MUSIC

Two of Atlanta’s top music festivals — the Sweetwater 420 Fest and Shaky Knees — were each thrown off regular schedules due to the pandemic, which helps explain how they each landed on the same weekend this year. The 420 Fest at Centennial Olympic Park kicks off Thursday and features The String Cheese Incident, the Trey Anastasio BandGary Clark Jr.Oteil & Friends and others. Single-day tickets start at $89. The Shaky Knees festival kicks off Friday in Central Park and features Nine Inch NailsGreen Day and My Morning Jacket. Single-day tickets start at $100.

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Longtime Atlanta Symphony Orchestra Principal Guest Conductor Donald Runnicles will conduct two pieces by Debussy on Thursday and Saturday featuring the ASO Women’s Chorus. The performances will close with the contemplative Duruflé Requiem, which has melodies derived from Gregorian chant. Tickets start at $28. Masks are encouraged, but not required.

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THEATER

Nicolette Emanuelle will perform “What Are You?” on Saturday and Sunday in the McDonough Boulevard Tunnel of the Atlanta BeltLine’s Southside Trail. (Photo by Christopher Burk)

A new outdoor iteration of Nicolette Emanuelle’s What Are You? — an exploration of what it means to be mixed race in America — will be presented at 2 p.m. Saturday and Sunday by 7 Stages as part of Art on the Atlanta BeltLine. Asked “What are you?” most of her life, Emanuelle has roots in the Lumbee tribe of North Carolina. Her show in the McDonough Boulevard Tunnel along the Southside Trail combines aerial movement, shadow play, music and personal testimonials to explore the struggles of multiracial people while honoring their resilience. It also features Squeeze the Clown (Meredith Gordon) and aerial artist Jaylynn Haywood. Free (no reservation required). No protocols listed.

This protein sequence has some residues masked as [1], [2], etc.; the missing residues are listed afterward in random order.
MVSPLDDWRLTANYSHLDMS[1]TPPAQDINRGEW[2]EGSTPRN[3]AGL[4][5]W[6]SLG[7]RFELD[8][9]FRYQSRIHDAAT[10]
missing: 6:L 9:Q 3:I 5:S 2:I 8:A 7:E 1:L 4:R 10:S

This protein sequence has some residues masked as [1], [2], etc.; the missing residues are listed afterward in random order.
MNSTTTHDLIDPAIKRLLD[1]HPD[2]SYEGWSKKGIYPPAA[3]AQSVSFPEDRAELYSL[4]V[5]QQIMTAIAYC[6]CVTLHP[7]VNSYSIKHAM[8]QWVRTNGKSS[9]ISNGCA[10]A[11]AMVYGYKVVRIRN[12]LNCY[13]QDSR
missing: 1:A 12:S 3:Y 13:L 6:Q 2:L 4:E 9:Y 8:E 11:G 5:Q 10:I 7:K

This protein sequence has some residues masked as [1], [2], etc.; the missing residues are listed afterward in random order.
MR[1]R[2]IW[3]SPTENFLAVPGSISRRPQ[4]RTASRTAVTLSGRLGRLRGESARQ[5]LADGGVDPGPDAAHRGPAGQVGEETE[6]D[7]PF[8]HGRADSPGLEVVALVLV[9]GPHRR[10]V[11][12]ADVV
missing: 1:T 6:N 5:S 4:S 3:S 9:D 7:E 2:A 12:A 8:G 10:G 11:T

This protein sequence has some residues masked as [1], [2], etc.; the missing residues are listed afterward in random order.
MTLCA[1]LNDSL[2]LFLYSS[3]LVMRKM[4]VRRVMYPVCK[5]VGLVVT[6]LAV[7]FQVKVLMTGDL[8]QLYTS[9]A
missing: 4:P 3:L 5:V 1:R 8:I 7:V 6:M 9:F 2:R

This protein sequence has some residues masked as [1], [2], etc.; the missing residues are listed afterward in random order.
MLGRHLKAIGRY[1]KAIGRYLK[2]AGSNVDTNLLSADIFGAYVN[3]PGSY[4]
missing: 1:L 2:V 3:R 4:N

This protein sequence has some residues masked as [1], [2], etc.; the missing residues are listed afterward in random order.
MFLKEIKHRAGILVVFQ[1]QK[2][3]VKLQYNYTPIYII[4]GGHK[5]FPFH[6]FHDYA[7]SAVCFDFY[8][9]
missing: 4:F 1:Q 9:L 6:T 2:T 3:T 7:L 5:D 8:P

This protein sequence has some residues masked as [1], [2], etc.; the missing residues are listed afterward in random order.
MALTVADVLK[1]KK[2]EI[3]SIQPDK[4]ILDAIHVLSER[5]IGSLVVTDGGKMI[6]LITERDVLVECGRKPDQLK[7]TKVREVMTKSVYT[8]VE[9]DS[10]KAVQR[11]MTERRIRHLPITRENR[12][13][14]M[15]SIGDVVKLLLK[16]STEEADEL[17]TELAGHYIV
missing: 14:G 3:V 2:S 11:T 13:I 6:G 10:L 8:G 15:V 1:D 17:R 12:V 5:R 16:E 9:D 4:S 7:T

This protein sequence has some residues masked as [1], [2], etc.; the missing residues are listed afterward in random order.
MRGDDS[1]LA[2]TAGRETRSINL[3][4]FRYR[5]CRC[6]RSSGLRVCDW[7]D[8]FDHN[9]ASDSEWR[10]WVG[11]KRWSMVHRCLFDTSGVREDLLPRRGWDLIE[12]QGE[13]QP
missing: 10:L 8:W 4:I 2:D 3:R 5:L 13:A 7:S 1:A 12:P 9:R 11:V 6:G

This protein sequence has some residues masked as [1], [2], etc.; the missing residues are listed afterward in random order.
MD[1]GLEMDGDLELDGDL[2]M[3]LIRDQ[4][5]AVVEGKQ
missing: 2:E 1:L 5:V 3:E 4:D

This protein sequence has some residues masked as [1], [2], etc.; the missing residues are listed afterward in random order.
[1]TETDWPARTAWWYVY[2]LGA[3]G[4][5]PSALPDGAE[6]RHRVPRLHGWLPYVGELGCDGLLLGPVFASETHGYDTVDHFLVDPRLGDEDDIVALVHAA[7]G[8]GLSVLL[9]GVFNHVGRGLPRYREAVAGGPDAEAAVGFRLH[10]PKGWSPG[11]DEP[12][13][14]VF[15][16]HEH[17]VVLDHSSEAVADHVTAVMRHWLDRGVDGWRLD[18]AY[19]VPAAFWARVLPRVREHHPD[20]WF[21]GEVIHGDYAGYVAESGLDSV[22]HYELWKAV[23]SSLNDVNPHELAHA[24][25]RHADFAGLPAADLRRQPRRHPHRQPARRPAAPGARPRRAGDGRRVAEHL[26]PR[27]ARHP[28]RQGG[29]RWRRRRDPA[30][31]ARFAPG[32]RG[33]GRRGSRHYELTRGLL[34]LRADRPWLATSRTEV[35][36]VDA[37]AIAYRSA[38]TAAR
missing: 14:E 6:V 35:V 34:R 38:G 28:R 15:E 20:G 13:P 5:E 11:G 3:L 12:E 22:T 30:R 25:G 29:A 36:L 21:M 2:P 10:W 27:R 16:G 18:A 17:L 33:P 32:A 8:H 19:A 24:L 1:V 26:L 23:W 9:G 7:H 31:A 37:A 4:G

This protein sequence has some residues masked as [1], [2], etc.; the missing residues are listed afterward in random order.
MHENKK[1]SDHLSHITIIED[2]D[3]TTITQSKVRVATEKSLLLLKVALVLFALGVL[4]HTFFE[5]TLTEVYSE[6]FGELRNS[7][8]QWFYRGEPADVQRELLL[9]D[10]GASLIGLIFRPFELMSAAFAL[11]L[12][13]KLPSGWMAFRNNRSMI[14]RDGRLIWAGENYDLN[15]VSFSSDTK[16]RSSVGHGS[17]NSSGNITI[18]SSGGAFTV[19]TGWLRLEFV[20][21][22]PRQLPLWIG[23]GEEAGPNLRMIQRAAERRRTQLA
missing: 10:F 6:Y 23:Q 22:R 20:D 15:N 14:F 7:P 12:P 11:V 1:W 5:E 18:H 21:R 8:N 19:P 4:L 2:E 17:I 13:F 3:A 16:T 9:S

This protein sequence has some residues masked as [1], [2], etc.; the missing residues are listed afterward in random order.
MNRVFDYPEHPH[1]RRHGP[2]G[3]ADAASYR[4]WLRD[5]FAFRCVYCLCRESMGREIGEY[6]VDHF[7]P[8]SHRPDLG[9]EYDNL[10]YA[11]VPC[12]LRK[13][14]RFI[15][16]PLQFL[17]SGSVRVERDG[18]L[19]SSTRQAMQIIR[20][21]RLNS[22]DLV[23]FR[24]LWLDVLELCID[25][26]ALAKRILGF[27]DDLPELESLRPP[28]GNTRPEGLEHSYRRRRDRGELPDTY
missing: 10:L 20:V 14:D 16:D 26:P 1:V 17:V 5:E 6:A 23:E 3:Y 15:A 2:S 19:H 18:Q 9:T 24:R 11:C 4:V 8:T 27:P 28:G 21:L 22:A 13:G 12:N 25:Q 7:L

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Is monogamy just monotony? That’s one of the provocative questions that Homos, Or Everyone in America at Out Front Theatre, opening May 5, seeks to answer. Jordan Seavey’s play is told through interweaving glimpses into the life of an everyday couple unexpectedly confronted by a vicious crime. When it opened in the Big Apple in 2016, it was a New York Times Critic’s Pick and was named one of New York magazine’s 10 Best Theater Events of the year. Through May 21. Proof of vaccination required (or, for those with an exemption to the vaccine, a negative PCR test no more than 48 hours old); masks not required.

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ART+DESIGN

A solo exhibition by noted artist Deborah Dancy opens at Marcia Wood Gallery on Saturday with a conversation between the artist and curators Karen Comer Lowe and Melissa Messina. Bringing together multiple, recently created bodies of work, Body of Evidence provides a comprehensive survey of Dancy’s explorations in various mediums including painting, sculpture and photography. Her work delves into the pernicious undercurrents of American history. Artist talk 3-5 p.m. Saturday. Opening reception 7-9 p.m. Online registration required. Masks optional.